An O visa is available to non-immigrant temporary worker applicants who possess extraordinary ability in the sciences, arts, education, business or athletics including television and motion pictures, and to certain assistants and immediate family members of such aliens.
There are three types of O visas:
- O-1A – Individuals with an extraordinary ability in the sciences, education, business, or athletics (not including arts, motion pictures or television industry). For an O-1A, extraordinary ability means a level of expertise indicating that the person is one of the small percentage who has risen to the very top of the field of endeavor.
- O-1B – Individuals with an extraordinary ability in the arts or extraordinary achievement in motion pictures or television industry.
- Arts: Extraordinary ability in the field of arts means distinction. Distinction means a high level of achievement in the field of the arts evidenced by a degree of skill and recognition substantially above that ordinarily encountered to the extent that a person described as prominent is renowned, leading, or well-known in the field of arts.
- Motion Pictures or Television Industry: To qualify for an O-1 visa in the motion picture or television industry, the beneficiary must demonstrate extraordinary achievement evidenced by a degree of skill and recognition significantly above that ordinarily encountered to the extent the person is recognized as outstanding, notable or leading in the motion picture and/or television field.
- O-2 – individuals who will accompany an O-1 artist or athlete to assist in a specific event or performance;
- O-3 – individuals who are the spouse or children of O-1s and O-2s.
A P visa is a nonimmigrant temporary employment visa granted to alien athletes, artists, and entertainers, and their spouses and children. P visa classifications are as follows:
- P-1 – Applies to individual or team athletes, or members of an entertainment group (P-1B) that are internationally recognized;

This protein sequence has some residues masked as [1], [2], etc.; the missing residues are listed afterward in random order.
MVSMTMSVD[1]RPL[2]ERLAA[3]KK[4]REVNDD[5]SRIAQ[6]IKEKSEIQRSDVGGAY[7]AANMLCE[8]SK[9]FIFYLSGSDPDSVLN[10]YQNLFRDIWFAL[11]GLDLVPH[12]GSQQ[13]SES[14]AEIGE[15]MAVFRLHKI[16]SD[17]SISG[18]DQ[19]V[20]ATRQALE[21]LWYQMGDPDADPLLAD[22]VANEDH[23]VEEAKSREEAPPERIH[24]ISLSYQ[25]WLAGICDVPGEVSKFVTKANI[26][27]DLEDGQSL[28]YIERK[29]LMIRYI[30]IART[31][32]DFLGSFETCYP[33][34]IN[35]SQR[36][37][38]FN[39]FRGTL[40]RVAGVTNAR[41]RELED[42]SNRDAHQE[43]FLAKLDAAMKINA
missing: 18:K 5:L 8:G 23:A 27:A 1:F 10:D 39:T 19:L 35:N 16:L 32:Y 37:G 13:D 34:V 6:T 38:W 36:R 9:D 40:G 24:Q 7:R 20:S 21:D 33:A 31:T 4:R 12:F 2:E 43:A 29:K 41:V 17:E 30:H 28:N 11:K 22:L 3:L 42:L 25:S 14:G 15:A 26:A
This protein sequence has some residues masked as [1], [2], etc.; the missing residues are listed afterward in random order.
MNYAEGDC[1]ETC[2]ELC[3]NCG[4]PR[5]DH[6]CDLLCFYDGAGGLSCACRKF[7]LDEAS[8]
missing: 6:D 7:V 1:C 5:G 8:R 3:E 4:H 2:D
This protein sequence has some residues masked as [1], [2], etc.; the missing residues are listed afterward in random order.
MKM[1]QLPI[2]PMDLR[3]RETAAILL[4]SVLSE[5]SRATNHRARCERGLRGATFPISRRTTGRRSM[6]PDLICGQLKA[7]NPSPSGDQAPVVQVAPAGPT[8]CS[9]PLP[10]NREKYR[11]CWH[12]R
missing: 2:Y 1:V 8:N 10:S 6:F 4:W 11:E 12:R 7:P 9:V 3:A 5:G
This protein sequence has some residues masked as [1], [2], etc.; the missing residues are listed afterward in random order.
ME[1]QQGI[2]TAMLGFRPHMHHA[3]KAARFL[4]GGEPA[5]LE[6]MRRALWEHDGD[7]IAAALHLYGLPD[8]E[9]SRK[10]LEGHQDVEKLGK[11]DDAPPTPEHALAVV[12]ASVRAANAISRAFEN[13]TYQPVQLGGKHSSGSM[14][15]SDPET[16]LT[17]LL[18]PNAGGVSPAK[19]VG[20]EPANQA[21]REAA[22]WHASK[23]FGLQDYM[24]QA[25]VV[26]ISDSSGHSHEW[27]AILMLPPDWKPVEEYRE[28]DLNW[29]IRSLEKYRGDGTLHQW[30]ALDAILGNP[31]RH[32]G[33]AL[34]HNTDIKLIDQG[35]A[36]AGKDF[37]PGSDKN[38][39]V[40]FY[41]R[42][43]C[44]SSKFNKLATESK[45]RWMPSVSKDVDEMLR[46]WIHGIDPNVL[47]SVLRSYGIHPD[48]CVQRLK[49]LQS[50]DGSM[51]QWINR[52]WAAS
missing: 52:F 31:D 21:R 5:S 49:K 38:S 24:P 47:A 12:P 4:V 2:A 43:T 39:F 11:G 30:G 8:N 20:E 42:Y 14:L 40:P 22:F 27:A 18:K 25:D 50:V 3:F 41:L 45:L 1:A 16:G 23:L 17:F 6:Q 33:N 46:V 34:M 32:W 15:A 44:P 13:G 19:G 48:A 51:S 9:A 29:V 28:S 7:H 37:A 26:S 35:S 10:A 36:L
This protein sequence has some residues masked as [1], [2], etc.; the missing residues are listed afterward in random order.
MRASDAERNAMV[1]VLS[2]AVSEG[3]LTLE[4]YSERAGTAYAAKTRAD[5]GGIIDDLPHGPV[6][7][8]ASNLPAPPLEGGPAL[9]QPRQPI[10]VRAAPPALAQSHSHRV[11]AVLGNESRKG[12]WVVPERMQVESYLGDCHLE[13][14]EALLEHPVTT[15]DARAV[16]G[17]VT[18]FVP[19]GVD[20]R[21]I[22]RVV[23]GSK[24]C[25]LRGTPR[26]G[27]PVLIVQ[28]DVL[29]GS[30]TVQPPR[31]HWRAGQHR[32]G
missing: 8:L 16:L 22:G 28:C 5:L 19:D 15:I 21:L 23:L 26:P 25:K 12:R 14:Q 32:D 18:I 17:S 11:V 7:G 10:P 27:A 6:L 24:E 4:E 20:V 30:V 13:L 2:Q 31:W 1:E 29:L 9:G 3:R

- P-2 – Applies to artists or entertainers who will perform under a reciprocal exchange program;
- P-3 – Applies to artists or entertainers who perform under a program that is culturally unique;
- P-4 – is for the spouse, or child under the age of 21, of a P-1, P-2, or P-3 alien and who is accompanying, or following to join, the alien.
E-1 Treaty Trader
The Treaty Trader (E-1) visa is available to nationals of a country with which the United States maintains a treaty of commerce and navigation, and who are coming to the U.S. to engage in trade between the U.S. and the treaty country. Treaty trader applicants must meet specific requirements to qualify for a treaty trader visa under immigration law.
- You must be a citizen of a treaty country;
- The trading firm for which you plan to come to the United States must have the nationality of the treaty country, meaning persons with the treaty country’s nationality must own at least 50 percent of the enterprise;
- The international trade must be substantial, meaning that there is a sizable and continuing volume of trade;
- More than 50 percent of the international trade involved must be between the United States and the treaty country;
- Trade means the international exchange of goods, services, and technology. Title of the trade items must pass from one party to the other;
- You must be an essential employee, employed in a supervisory or executive capacity, or possess highly specialized skills essential to the efficient operation of the firm. Ordinary skilled or unskilled workers do not qualify.
E-2 Treaty Investor
The Treaty Investor (E-2) visa is for nationals of a country with which the United States maintains a treaty of commerce and navigation and are coming to the U.S. to carry on trade between the U.S. and the treaty country, or to develop and direct the operations of an enterprise in which the national has invested. Certain requirements need to be met under Immigration Law.